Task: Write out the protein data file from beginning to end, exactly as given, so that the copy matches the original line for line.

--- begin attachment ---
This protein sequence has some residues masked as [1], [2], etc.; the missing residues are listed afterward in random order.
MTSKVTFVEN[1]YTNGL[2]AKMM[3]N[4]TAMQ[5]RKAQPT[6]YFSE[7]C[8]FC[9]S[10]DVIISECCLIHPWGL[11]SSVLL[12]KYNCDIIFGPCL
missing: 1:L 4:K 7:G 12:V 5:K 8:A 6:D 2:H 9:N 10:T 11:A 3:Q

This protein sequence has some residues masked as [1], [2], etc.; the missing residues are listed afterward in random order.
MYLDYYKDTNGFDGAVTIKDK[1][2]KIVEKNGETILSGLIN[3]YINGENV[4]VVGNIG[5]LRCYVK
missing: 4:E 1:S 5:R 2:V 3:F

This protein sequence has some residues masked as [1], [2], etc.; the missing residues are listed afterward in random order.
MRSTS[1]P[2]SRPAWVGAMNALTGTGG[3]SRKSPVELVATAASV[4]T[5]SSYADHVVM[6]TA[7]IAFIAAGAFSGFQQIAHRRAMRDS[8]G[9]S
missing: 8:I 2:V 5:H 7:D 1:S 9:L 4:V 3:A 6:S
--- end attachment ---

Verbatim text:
This protein sequence has some residues masked as [1], [2], etc.; the missing residues are listed afterward in random order.
MTSKVTFVEN[1]YTNGL[2]AKMM[3]N[4]TAMQ[5]RKAQPT[6]YFSE[7]C[8]FC[9]S[10]DVIISECCLIHPWGL[11]SSVLL[12]KYNCDIIFGPCL
missing: 1:L 4:K 7:G 12:V 5:K 8:A 6:D 2:H 9:N 10:T 11:A 3:Q

This protein sequence has some residues masked as [1], [2], etc.; the missing residues are listed afterward in random order.
MYLDYYKDTNGFDGAVTIKDK[1][2]KIVEKNGETILSGLIN[3]YINGENV[4]VVGNIG[5]LRCYVK
missing: 4:E 1:S 5:R 2:V 3:F

This protein sequence has some residues masked as [1], [2], etc.; the missing residues are listed afterward in random order.
MRSTS[1]P[2]SRPAWVGAMNALTGTGG[3]SRKSPVELVATAASV[4]T[5]SSYADHVVM[6]TA[7]IAFIAAGAFSGFQQIAHRRAMRDS[8]G[9]S
missing: 8:I 2:V 5:H 7:D 1:S 9:L 4:V 3:A 6:S